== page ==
What the hell am I doing? I don’t know what spooked me, but
suddenly I’m giving her an out when I’m supposed to be reeling her
in
.

Mac turns back toward the water, resting her arms on the railing. “I admire your honesty.”

Frustration rises inside me as I look at her profile from the corner of my eye. This woman is gorgeous, she’s wearing my shirt and nothing else, and instead of pulling her into my arms and kissing her senseless, I just friend-zoned myself.

For the first time since we hatched this plan, I’m starting to wonder if I’m in over my head.

CHAPTER TEN

MACKENZIE

I wake up in the morning to a text from Cooper. Only I guess Evan must have taken the photo, because it shows Cooper asleep in bed with the puppy snuggled on his chest, her face buried under his chin. It’s fucking adorable. Last night, I thought those two were doomed, but it seems they worked out their differences.

I hope he and Evan decide to keep her. I know the right thing to do is to take the dog to the shelter—I certainly can’t keep her—but my heart is breaking a little at the thought of never seeing her again.

I text a reply to Cooper, and by the time I get out of my second class for the day, I still haven’t received a response. He’s probably working. I tell myself it’s just concern for the dog that causes the pang of disappointment. But who am I kidding? I can’t ignore what happened on his deck last night. The sexual tension nearly spilling over, his rough admission that he wants to kiss me. If he hadn’t pulled back I might have caved in a moment of blind weakness.

I have underestimated Cooper’s allure. That’s my fault—I know better than to be seduced by handsome, half-naked guys who race in to help rescue animals in distress. I just have to be more cautious going forward and keep reminding myself that we’re friends. That’s it. No use getting it twisted.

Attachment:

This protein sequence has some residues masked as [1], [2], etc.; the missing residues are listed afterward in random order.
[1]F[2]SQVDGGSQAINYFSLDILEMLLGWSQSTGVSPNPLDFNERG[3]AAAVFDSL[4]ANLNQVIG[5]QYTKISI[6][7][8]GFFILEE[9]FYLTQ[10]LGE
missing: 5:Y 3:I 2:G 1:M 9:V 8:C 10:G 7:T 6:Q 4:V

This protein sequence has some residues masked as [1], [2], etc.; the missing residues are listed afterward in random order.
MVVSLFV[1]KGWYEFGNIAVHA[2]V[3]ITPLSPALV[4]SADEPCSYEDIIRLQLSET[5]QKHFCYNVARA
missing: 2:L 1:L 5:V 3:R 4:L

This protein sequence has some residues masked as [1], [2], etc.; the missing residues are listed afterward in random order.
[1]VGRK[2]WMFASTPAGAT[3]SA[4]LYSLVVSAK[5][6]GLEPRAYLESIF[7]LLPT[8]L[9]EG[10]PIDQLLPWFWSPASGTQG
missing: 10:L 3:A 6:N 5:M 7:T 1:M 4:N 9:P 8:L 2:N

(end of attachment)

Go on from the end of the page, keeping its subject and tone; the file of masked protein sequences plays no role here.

When my phone buzzes, I eagerly yank it out of my pocket, only to find a message from Preston. Not Cooper.

I banish the second wave of disappointment to the very back of my mind and use my thumbprint to open my lock screen.

Preston:
Waiting for you in the parking lot.

Right. We’re having lunch off campus today. I’m glad he reminded me, because I was about five minutes away from scarfing down a chicken fiesta wrap from the sandwich shop near the business school.

I slide into Preston’s convertible, and we talk about our classes as he drives us to Avalon Bay. Pres finds some street parking near the boardwalk. My pulse quickens, and I force myself not to look in the direction of the restaurant that Cooper and his uncle are restoring.

I last about 3.5 seconds before I cave. But the jobsite is empty. I guess they’re on their lunch break. Or maybe the crew is on another job today.

Once again, I pretend I’m not disappointed.